Support The Moscow Times!

Navalny Avoids Jail as Suspended Sentence Upheld

Russian opposition activist Alexei Navalny leaves a court in Moscow on Monday, Aug. 1, 2016. Ivan Sekretarev / AP

Opposition activist Alexei Navalny has avoided jail after a Moscow court rejected an appeal to change his suspended jail term into an immediate sentence.

Russia’s Federal Penitentiary Service made the request, claiming that Navalny had broken the terms of his suspended sentence by failing to report to a scheduled meeting at a city police station on July 7. Navalny's sentence stipulates that the activist must report to the police twice a month.

The court was told that Navalny’s lawyer had informed police on July 6 that his client was on holiday, and that Navalny had presented himself to the police on his return to Moscow on July 11.

“I can’t leave Moscow for more than two weeks. I work, I have business trips and children with school holidays,” Navalny told the court. “Do you need me to stop working, stop going on holiday with my children, become an alcoholic and a social outcast?”, he said.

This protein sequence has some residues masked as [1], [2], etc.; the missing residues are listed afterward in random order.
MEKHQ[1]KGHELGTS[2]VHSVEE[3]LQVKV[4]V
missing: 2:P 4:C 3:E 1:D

Navalny produced receipts from a holiday home rental in Karelia to prove of his whereabouts on July 7, adding that the authorities were aware of his movements as security service agents had followed him closely during his trip.  

The activist claimed that the request to have him jailed was an attempt to deter him from continuing his investigative work for his Anti-Corruption Foundation.

“The only person you’re distressing is my wife, who always has to pack and unpack my suitcase for prison,” Navalny told the court.    

Navalny and his brother Oleg were convicted in December 2014 of embezzling 30 million rubles ($442,000) from two companies, including the Russian branch of the French cosmetics giant Yves Rocher. Navalny was given a suspended sentence of three and a half years, whilst his brother was sentenced to a prison term of the same duration. Both have repeatedly denied the accusations, claiming that the case is politically motivated.

Read more

Independent journalism isn’t dead. You can help keep it alive.

As the only remaining independent, English-language news source reporting from Russia, The Moscow Times plays a critical role in connecting Russia to the world.

Editorial decisions are made entirely by journalists in our newsroom, who adhere to the highest ethical standards. We fearlessly cover issues that are often considered off-limits or taboo in Russia, from domestic violence and LGBT issues to the climate crisis and a secretive nuclear blast that exposed unknowing doctors to radiation.

As we approach the holiday season, please consider making a one-time donation — or better still a recurring donation — to The Moscow Times to help us continue producing vital, high-quality journalism about the world’s largest country.